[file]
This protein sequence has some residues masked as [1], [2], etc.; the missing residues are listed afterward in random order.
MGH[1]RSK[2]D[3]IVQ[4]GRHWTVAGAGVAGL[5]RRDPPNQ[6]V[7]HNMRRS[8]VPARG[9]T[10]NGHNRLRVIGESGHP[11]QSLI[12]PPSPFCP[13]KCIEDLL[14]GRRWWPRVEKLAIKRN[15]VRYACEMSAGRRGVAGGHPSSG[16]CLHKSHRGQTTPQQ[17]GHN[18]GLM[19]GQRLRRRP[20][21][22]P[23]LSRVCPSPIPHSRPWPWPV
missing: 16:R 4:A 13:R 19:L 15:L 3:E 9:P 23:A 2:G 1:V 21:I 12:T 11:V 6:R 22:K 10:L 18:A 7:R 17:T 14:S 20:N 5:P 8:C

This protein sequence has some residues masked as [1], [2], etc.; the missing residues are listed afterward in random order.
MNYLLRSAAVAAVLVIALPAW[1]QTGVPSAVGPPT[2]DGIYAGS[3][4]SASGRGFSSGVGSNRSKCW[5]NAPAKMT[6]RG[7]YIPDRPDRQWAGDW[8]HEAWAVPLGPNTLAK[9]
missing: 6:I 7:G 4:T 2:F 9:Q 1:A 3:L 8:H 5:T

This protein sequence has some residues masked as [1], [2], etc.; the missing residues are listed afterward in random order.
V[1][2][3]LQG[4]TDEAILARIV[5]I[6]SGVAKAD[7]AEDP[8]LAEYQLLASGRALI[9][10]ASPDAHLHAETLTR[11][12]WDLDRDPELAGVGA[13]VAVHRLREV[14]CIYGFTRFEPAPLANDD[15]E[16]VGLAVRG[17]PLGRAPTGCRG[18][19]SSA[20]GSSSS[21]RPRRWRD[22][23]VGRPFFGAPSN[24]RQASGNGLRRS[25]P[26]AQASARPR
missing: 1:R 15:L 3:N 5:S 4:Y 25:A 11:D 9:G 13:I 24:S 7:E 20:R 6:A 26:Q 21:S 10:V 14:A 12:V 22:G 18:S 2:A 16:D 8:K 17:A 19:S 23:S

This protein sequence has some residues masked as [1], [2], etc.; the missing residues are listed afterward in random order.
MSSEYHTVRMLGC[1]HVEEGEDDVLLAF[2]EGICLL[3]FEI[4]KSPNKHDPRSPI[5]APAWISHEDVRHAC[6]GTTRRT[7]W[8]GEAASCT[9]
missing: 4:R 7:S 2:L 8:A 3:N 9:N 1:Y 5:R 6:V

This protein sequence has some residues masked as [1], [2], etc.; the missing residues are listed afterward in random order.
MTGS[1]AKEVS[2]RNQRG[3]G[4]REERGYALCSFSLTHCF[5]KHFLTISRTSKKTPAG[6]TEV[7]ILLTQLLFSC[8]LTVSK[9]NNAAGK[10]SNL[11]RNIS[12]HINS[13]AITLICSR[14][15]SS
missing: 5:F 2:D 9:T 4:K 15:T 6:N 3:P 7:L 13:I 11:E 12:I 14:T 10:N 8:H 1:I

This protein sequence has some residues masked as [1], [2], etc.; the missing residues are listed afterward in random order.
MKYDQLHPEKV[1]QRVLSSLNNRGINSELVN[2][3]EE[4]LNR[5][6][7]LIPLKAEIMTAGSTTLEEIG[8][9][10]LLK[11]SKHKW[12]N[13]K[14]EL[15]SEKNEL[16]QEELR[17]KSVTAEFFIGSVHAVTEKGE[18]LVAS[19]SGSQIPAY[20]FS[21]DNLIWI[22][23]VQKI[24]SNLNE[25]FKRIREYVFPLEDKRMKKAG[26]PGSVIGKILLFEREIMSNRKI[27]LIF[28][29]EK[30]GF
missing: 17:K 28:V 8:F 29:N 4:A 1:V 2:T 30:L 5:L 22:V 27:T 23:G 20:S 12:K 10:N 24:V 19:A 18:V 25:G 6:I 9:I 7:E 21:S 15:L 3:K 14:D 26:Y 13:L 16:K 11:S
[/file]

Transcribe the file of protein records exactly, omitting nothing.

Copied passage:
This protein sequence has some residues masked as [1], [2], etc.; the missing residues are listed afterward in random order.
MGH[1]RSK[2]D[3]IVQ[4]GRHWTVAGAGVAGL[5]RRDPPNQ[6]V[7]HNMRRS[8]VPARG[9]T[10]NGHNRLRVIGESGHP[11]QSLI[12]PPSPFCP[13]KCIEDLL[14]GRRWWPRVEKLAIKRN[15]VRYACEMSAGRRGVAGGHPSSG[16]CLHKSHRGQTTPQQ[17]GHN[18]GLM[19]GQRLRRRP[20][21][22]P[23]LSRVCPSPIPHSRPWPWPV
missing: 16:R 4:A 13:R 19:L 15:L 3:E 9:P 23:A 2:G 1:V 21:I 12:T 11:V 6:R 22:K 10:L 18:A 7:R 17:T 14:S 20:N 5:P 8:C

This protein sequence has some residues masked as [1], [2], etc.; the missing residues are listed afterward in random order.
MNYLLRSAAVAAVLVIALPAW[1]QTGVPSAVGPPT[2]DGIYAGS[3][4]SASGRGFSSGVGSNRSKCW[5]NAPAKMT[6]RG[7]YIPDRPDRQWAGDW[8]HEAWAVPLGPNTLAK[9]
missing: 6:I 7:G 4:T 2:F 9:Q 1:A 3:L 8:H 5:T

This protein sequence has some residues masked as [1], [2], etc.; the missing residues are listed afterward in random order.
V[1][2][3]LQG[4]TDEAILARIV[5]I[6]SGVAKAD[7]AEDP[8]LAEYQLLASGRALI[9][10]ASPDAHLHAETLTR[11][12]WDLDRDPELAGVGA[13]VAVHRLREV[14]CIYGFTRFEPAPLANDD[15]E[16]VGLAVRG[17]PLGRAPTGCRG[18][19]SSA[20]GSSSS[21]RPRRWRD[22][23]VGRPFFGAPSN[24]RQASGNGLRRS[25]P[26]AQASARPR
missing: 1:R 15:L 3:N 5:S 4:Y 25:A 11:D 9:G 13:I 24:S 7:E 20:R 6:A 26:Q 21:S 10:V 14:A 12:V 22:G 18:S 2:A 16:D 8:K 17:A 19:S 23:S

This protein sequence has some residues masked as [1], [2], etc.; the missing residues are listed afterward in random order.
MSSEYHTVRMLGC[1]HVEEGEDDVLLAF[2]EGICLL[3]FEI[4]KSPNKHDPRSPI[5]APAWISHEDVRHAC[6]GTTRRT[7]W[8]GEAASCT[9]
missing: 4:R 7:S 2:L 8:A 3:N 9:N 1:Y 5:R 6:V

This protein sequence has some residues masked as [1], [2], etc.; the missing residues are listed afterward in random order.
MTGS[1]AKEVS[2]RNQRG[3]G[4]REERGYALCSFSLTHCF[5]KHFLTISRTSKKTPAG[6]TEV[7]ILLTQLLFSC[8]LTVSK[9]NNAAGK[10]SNL[11]RNIS[12]HINS[13]AITLICSR[14][15]SS
missing: 5:F 2:D 9:T 4:K 15:T 6:N 3:P 7:L 13:I 11:E 12:I 14:T 10:N 8:H 1:I

This protein sequence has some residues masked as [1], [2], etc.; the missing residues are listed afterward in random order.
MKYDQLHPEKV[1]QRVLSSLNNRGINSELVN[2][3]EE[4]LNR[5][6][7]LIPLKAEIMTAGSTTLEEIG[8][9][10]LLK[11]SKHKW[12]N[13]K[14]EL[15]SEKNEL[16]QEELR[17]KSVTAEFFIGSVHAVTEKGE[18]LVAS[19]SGSQIPAY[20]FS[21]DNLIWI[22][23]VQKI[24]SNLNE[25]FKRIREYVFPLEDKRMKKAG[26]PGSVIGKILLFEREIMSNRKI[27]LIF[28][29]EK[30]GF
missing: 17:K 28:V 8:F 29:N 4:A 1:V 2:T 30:L 5:L 22:V 27:T 23:G 20:S 12:K 10:N 24:V 19:A 18:V 25:G 6:I 9:I 7:E 21:S 15:L 3:K 14:D 26:Y 13:L 16:K 11:S